I will show you pictures of my tongue cancer. Tongue cancer images of a young non-smoker, non-drinker are not easy to find online, so here you go. This is a photo album which acts as a timeline starting from my cancer diagnosis Halloween 2011 until my recovery one year later 2013. The most important thing is to diagnose EARLY and you will have a successful journey getting it removed and living life again!
For more tips on self-screening, check out my friends site: ww.sixstepscreening.org/oral-cancer/
Understanding the causative factors of cancer will contribute to prevention of the disease. Age is frequently named as a risk factor for oral cancer, as historically it occurs in those over the age of 40. The age of diagnosed patients may indicate a time component in the biochemical or biophysical processes of aging cells that allows malignant transformation, or perhaps, immune system competence diminishes with age. Very recent data (late 2008-2011) lead us to believe that the fastest growing segment of the oral cancer population are non-smokers under the age of fifty, which would indicate a paradigm shift in the cause of the disease, and in the locations where it most frequently occurs in the oral environment. The anterior of the mouth, tobacco and alcohol associated cancers have declined along with a corresponding decline in smoking, and posterior of the oral cavity sites associated with the HPV16 viral cause are increasing.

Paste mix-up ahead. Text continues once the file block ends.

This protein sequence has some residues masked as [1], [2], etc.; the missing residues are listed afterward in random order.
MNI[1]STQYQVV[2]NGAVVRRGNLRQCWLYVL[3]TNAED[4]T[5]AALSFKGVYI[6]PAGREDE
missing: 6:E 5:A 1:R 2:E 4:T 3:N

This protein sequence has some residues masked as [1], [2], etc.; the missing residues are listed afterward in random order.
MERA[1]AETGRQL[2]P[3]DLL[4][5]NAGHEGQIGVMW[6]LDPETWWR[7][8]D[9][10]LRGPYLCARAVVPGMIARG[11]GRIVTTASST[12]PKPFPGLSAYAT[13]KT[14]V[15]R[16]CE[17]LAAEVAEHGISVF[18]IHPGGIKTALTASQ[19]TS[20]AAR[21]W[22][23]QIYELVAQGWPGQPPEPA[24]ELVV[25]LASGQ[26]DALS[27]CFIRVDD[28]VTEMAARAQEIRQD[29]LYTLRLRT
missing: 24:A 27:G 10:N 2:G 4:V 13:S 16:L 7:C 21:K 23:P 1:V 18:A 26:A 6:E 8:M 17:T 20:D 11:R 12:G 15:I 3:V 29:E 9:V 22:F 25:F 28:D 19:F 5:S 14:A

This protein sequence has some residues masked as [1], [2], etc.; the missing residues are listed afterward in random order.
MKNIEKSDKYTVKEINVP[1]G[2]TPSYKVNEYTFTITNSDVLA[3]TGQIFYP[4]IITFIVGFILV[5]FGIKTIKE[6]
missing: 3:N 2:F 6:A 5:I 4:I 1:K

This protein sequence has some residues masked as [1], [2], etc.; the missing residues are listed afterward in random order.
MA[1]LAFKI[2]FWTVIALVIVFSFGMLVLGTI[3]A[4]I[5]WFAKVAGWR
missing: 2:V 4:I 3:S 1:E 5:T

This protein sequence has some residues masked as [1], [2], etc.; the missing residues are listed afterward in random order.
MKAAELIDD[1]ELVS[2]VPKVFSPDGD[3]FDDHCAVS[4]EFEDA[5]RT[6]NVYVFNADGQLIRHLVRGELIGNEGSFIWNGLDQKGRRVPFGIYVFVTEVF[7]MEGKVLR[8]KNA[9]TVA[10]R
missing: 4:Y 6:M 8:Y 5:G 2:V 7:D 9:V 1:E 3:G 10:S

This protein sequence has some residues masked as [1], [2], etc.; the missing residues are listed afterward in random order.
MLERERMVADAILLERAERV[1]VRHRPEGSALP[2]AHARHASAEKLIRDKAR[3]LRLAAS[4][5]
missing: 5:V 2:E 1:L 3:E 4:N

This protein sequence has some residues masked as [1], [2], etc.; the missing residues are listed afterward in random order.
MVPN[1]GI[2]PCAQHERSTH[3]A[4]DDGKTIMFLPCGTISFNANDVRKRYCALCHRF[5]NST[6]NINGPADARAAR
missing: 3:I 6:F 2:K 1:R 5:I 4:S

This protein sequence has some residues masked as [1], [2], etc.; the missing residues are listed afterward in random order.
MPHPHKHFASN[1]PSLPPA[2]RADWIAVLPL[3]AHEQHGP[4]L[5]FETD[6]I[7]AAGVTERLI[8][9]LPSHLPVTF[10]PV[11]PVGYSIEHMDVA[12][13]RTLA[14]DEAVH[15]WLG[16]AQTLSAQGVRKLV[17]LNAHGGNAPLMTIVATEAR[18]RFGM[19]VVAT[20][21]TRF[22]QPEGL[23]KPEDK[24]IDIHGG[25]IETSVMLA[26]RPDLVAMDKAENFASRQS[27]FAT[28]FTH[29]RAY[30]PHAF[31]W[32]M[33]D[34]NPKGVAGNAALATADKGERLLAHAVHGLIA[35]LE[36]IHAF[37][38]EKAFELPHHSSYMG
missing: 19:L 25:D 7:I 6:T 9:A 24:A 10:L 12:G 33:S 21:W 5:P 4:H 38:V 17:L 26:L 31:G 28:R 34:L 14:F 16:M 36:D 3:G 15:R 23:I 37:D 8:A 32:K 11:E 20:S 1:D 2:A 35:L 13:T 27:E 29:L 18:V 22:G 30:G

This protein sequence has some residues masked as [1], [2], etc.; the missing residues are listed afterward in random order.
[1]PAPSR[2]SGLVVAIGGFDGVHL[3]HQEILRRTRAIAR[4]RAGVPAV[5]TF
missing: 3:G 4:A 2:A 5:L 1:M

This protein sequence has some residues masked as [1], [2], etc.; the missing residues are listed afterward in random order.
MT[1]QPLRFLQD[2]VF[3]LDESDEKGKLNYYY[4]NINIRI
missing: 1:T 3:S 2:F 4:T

However, it is likely that the accumulative damage from other factors, such as tobacco use, alcohol consumption, and persistent viral infections such as HPV, are the real culprits. It may take several decades of smoking for instance, to precipitate the development of a cancer. Having said that, tobacco use in all its forms is number one on the list of risk factors in individuals over 50. Historically at least 75% of those diagnosed at 50 and older have been tobacco users. This percentage is now changing, and exact percentages are yet to be definitively determined and published, as new data related to viral causes are changing the demographics very rapidly. When you combine tobacco with heavy use of alcohol, your risk is significantly increased, as the two act synergistically. Those who both smoke and drink, have a 15 times greater risk of developing oral cancer than others. More about tobacco and alcohol It does not appear that the HPV16 viral cause acts synergistically with tobacco or alcohol, and HPV16 represents a completely unique and independent disease process.
Song in Video:
The Prayer (Acroostic Mix)
Rough Guide To Global Dance